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Owing to its global decline, the Great Slaty Woodpecker Mulleripicus pulverulentus has been categorised as Vulnerable by IUCN. In India, the species is rare and occurs in the sub-Himalayan moist tropical forests from Uttarakhand in the west to Arunachal Pradesh in the east. Available records indicate that the Great Slaty Woodpecker (GSW) is dependent upon mature dipterocarp forests. However, there is very little scientific information on its distribution or habitat preferences in India. We surveyed the distribution of GSW and searched for its breeding sites in the Sal forests of western Uttarakhand. Using forest department records, we identified 50 sites having relatively mature Sal forests, which were likely to harbour GSW. At each site we carried out call playback surveys to detect the presence of GSW and qualitatively evaluated forest habitat structure. We detected GSW presence at seven sites, observed breeding at three, and found nesting trees at six sites. GSW was observed mainly in mature Sal-dominated forests in sloping terrain. Most trees in which cavities were found were deformed or diseased and had a median diameter at breast height (DBH) of 53.5 cm. For conserving GSW, it is important that mature Sal stands be retained, and silvicultural removal of deformed trees be discontinued.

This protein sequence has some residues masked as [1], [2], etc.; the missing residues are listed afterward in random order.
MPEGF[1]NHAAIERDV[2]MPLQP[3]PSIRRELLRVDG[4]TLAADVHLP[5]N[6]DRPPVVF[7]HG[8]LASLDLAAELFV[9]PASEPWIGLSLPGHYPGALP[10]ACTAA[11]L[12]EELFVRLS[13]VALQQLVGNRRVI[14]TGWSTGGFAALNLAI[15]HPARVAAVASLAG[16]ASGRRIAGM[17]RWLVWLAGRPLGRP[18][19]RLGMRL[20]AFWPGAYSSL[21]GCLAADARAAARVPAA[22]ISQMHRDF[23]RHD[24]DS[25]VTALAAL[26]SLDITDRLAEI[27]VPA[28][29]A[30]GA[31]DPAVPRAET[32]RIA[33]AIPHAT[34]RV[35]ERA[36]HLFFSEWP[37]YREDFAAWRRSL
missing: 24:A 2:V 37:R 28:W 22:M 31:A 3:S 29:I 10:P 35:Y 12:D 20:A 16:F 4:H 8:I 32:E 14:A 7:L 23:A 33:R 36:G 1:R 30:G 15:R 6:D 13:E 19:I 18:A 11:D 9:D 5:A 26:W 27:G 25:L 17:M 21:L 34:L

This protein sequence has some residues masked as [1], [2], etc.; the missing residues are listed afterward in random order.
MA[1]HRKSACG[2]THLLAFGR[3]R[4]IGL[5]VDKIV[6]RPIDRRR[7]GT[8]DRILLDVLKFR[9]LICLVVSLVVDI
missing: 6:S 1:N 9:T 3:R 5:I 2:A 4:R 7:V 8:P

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Piculus chrysochloros (Vieillot 1818) is a species of woodpecker that ranges from Argentina to Panama, occurring in lowland forests as well as Cerrado, Caatinga and Chaco vegetation. Currently, nine subspecies are accepted, but no study has evaluated individual variation within populations, so the status of these taxa remains uncertain. Here we review the taxonomy and distribution of this species, based on morphological and morphometric data from 267 specimens deposited in ornithological collections. Our results suggest the existence of six unambiguous taxonomic units that can be treated as phylogenetic species: Piculus xanthochloros (Sclater & Salvin 1875), from northwestern South America; Piculus capistratus (Malherbe 1862), from northern Amazonia west to the Branco River; Piculus laemostictus Todd 1937, from southern Amazonia; Piculus chrysochloros (Vieillot 1818), from the Cerrado, Caatinga and Chaco; Piculus paraensis (Snethlage 1907) from the Belém Center of Endemism; and Piculus polyzonus (Valenciennes 1826) from the Atlantic Forest. Both Brazilian endemics (P. polyzonus and P. paraensis) are threatened due to habitat loss. In addition, we found one undescribed form from the Tapajós-Tocantins interfluve, now under study, that may prove to be a valid species once more specimens and other data become available.
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Following the reported rediscovery of Campephilus principalis (Ivory-billed Woodpecker) in Arkansas, we initiated searches in South Carolina in February 2006, with additional searches in the winter and spring of 2006-2007 and 2007-2008, concentrating in the Congaree, Santee, and Pee Dee river basins. We accrued a cumulative total of 8893 survey hours. We found suggestive evidence in the form of visual and acoustic encounters, but failed to document conclusive evidence. Based on our search results, we believe it is unlikely that a population of Ivory-billed Woodpeckers persists in Congaree National Park and found limited evidence for their presence on other public lands in South Carolina. However, we cannot rule out the possibility that a small, nomadic population persists in the state.